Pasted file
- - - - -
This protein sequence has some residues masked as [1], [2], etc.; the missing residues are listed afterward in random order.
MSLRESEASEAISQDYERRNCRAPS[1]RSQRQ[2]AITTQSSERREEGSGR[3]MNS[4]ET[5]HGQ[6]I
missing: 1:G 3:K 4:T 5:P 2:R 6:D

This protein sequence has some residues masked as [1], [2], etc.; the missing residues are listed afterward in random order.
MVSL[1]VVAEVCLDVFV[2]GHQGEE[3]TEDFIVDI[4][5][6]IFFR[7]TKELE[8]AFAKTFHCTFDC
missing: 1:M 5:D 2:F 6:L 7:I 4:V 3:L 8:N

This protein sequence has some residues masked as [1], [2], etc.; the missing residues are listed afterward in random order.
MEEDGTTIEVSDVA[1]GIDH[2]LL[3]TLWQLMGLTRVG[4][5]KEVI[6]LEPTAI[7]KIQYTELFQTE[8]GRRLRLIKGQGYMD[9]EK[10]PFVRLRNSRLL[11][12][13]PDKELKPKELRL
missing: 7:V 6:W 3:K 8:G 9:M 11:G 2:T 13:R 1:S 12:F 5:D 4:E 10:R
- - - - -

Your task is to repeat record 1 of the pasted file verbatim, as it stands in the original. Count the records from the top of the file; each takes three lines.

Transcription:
This protein sequence has some residues masked as [1], [2], etc.; the missing residues are listed afterward in random order.
MSLRESEASEAISQDYERRNCRAPS[1]RSQRQ[2]AITTQSSERREEGSGR[3]MNS[4]ET[5]HGQ[6]I
missing: 1:G 3:K 4:T 5:P 2:R 6:D